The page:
Home / Analysis / Bad news: pandemic infects the industry’s reputation
17 August 2020
We’ve all seen the headlines. Across the world from the US to the UK, mainstream media news titles have been all too eager to attack the insurance industry’s perceived failings as coronavirus and associated shutdowns took a heavy toll.
When it became apparent travellers and small businesses would not be able to claim for COVID-19 associated losses, the backlash was harsh.
A few headline examples from the UK, where the debate has been particularly intense: Coronavirus: 'We've spent £10,000 on invalid insurance' (BBC); Coronavirus has exposed Britain's insurance industry as a shambles (The Guardian); Insurers 'dragging their name through the dirt' as thousands left without COVID-19 compensation (The Telegraph).
Here in Australia the criticism was initially more muted. Insurers moved quickly to support customers, introducing a range of measures to help SMEs and refunding unused travel premiums. Some also gave discounts on car insurance as claims frequency fell during lockdown.
But the use of outdated policy wordings in business interruption policies has opened up a debate that the industry here had hoped to avoid, and negative sentiment has spread to these shores, too. An example headline: Washing hands of coronavirus: Expect little help from insurers (Sydney Morning Herald).
Locally and globally, the perceived effect on insurers’ reputations appears to be all too real.
Analytics firm GlobalData tracks news sentiment and says insurance has “fared particularly poorly” since the pandemic struck. It says three months of “extremely negative coverage” will leave a lasting mark.
GlobalData’s news sentiment index tracker found the insurance sector reached its lowest ebb in the second quarter of this year, with a sentiment score of 0.42, but has since recovered slightly to 0.44. The sector’s score was a more healthy 0.57 prior to the pandemic.
GlobalData Insurance Analyst Ben Carey-Evans says the industry has “always struggled” with its image and with consumer trust.
“That fell to new depths in March and April 2020 because of the news that many insurers, especially in travel and business interruption, would not have to payout once COVID-19 was declared a pandemic, which was incredibly damaging to consumer trust and will have lasting damage, despite the very slight upturn in sentiment.”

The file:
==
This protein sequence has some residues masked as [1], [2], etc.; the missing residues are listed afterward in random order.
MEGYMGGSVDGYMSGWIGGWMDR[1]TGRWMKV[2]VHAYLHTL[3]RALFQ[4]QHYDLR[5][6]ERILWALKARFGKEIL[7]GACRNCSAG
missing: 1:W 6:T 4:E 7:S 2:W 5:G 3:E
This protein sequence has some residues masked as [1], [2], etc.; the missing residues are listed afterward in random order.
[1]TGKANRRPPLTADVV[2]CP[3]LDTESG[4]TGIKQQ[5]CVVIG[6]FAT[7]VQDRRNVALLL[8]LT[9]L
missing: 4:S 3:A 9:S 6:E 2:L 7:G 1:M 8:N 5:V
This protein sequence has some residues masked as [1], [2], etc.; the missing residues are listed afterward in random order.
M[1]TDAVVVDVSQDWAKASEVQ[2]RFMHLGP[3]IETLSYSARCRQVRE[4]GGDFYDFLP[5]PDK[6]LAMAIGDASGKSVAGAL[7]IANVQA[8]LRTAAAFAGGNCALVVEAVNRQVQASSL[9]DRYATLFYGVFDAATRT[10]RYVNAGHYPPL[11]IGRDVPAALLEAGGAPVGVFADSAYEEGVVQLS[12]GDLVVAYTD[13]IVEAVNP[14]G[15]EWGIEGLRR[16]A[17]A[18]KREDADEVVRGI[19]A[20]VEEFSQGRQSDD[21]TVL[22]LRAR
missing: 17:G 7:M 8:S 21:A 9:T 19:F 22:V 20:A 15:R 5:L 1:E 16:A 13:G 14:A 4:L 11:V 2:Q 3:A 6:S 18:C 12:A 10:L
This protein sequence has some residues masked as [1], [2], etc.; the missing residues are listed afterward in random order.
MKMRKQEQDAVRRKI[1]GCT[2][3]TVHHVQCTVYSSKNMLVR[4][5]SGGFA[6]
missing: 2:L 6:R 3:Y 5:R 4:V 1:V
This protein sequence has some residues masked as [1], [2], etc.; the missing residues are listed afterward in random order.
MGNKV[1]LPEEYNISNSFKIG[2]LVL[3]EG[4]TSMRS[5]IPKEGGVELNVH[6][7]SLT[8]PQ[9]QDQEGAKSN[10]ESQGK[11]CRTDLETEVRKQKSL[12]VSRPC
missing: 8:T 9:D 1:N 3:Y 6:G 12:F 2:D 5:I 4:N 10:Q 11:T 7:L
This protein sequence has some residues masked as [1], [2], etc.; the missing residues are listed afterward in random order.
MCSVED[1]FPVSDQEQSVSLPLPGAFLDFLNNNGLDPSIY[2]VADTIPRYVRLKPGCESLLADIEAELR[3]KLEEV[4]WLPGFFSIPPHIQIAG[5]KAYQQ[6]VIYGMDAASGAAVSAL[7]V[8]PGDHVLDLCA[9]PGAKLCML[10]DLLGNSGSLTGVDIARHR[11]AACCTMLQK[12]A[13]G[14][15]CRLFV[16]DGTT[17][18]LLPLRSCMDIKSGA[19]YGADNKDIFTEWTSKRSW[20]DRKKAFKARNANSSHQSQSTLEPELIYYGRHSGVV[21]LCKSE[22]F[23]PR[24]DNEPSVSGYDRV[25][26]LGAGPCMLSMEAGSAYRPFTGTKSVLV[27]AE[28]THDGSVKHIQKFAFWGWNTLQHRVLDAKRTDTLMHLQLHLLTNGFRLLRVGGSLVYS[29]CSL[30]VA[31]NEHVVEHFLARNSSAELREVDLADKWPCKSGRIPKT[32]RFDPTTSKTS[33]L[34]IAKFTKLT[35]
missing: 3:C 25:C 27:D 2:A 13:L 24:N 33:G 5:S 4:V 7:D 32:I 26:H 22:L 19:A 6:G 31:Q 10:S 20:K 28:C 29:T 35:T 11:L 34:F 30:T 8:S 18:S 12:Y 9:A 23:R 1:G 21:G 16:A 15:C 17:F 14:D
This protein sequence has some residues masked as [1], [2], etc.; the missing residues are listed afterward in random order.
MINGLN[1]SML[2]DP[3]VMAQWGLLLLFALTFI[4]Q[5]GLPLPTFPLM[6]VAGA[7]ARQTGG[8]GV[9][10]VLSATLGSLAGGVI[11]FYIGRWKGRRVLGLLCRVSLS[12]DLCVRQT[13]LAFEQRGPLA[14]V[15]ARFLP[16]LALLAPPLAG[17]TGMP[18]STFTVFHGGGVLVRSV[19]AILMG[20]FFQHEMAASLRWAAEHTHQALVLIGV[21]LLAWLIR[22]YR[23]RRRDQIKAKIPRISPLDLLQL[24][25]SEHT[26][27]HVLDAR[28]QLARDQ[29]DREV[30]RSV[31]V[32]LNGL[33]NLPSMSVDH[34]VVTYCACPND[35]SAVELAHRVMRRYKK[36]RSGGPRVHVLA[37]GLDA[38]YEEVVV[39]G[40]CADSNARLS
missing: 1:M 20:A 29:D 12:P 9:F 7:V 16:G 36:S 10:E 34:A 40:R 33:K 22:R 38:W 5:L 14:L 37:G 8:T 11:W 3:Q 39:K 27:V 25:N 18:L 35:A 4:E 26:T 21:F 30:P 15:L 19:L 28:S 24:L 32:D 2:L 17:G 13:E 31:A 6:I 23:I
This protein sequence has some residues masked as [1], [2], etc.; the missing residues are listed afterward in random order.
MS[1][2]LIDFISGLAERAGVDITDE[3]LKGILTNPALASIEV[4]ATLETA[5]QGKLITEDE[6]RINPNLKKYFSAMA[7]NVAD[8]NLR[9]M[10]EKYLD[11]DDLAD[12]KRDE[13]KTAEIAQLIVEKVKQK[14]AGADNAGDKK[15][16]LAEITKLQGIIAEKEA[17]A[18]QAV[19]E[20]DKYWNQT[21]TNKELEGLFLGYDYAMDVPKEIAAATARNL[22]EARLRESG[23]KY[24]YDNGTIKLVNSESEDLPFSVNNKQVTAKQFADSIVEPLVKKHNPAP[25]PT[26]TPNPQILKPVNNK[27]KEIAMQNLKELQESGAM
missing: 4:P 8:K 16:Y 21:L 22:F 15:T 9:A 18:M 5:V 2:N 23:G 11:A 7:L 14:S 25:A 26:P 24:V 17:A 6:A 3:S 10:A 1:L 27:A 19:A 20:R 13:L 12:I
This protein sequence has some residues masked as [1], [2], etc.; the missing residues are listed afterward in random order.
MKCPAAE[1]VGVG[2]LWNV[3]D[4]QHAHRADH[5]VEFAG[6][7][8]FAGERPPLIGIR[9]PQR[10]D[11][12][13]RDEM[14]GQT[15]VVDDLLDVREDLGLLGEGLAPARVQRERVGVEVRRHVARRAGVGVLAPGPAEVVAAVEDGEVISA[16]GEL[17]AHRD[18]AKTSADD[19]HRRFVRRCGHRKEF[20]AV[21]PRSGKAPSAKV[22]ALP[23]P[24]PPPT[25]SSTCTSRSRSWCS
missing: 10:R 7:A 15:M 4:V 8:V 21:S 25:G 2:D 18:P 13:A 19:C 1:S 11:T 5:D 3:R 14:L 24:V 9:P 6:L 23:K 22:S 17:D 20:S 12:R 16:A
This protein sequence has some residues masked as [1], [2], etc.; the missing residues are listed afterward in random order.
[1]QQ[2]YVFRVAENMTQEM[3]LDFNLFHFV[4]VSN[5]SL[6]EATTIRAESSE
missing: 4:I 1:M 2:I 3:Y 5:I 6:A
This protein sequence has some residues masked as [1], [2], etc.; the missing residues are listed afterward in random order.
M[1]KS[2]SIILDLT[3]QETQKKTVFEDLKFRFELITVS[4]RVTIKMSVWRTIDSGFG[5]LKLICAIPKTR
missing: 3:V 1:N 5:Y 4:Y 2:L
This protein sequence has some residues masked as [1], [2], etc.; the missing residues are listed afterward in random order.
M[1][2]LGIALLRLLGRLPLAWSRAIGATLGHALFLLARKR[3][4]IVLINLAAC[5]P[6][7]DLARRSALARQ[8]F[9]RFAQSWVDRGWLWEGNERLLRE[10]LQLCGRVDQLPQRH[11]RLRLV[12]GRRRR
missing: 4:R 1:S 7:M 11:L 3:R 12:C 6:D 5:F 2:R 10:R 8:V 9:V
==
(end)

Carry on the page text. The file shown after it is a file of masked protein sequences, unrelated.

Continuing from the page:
Test cases in the UK and Australia will provide greater certainty for businesses pushing for claims to be paid.
In Australia the upcoming case in the NSW Supreme Court will focus on the fact that many policy exclusions contained references to the now-repealed Quarantine Act 1908, which was replaced by the Biosecurity Act 2015.
But whichever way the court leans, its eventual ruling may not help the industry recover from its reputational slump.
If insurers prevail, they will have been proven right. But sympathies will likely continue to lie with the small businesses facing a bleak future without access to insurance payouts.
Should the claimants win, the industry will stand accused of trying to wriggle out of its responsibilities.
Insurers have a clear argument as to why pandemic exclusions were brought in, and say it should be obvious why claims cannot just be paid out regardless. The costs are too high – and the industry simply couldn’t survive such a vast drain on its resources.
Local industry leaders have stood firm in recent days. IAG MD and CEO Peter Harmer says the industry is confident in its view that it doesn’t matter which Act was referenced in exclusions.
“Any loss or damage as a result of pandemic is not covered,” he said following the insurer’s recent results presentation.
QBE Group CEO Pat Regan says “while there is some technical debate”, both the parliamentary Acts “specifically and categorically exclude COVID-19”.
Insurance Council of Australia CEO Rob Whelan says while the court case should not be pre-empted, “most insurers have never contemplated coverage for pandemics in their policies, and did not price pandemic risks into premiums”.
The industry’s argument boils down to this: How can insurers be expected to pay out on an event that impacted almost every business at the same time? It’s just not how insurance operates.
The insurers’ logic is routinely ignored by media groups which have little understanding of insurance and how it works – a lack of knowledge that plays to most mainstream journalists’ willingness to portray large companies as villains while giving the impression of sticking up for “the little guy”.
It serves media companies’ interests much better as they struggle to retain traditional readership levels, and as a result reputational damage to insurers will likely continue to be a symptom of COVID-19.
The message does occasionally get through, however, even if it does come from a faraway source. Insurers can’t cover the cost of the pandemic shutdown – and shouldn’t be asked to (Washington Post).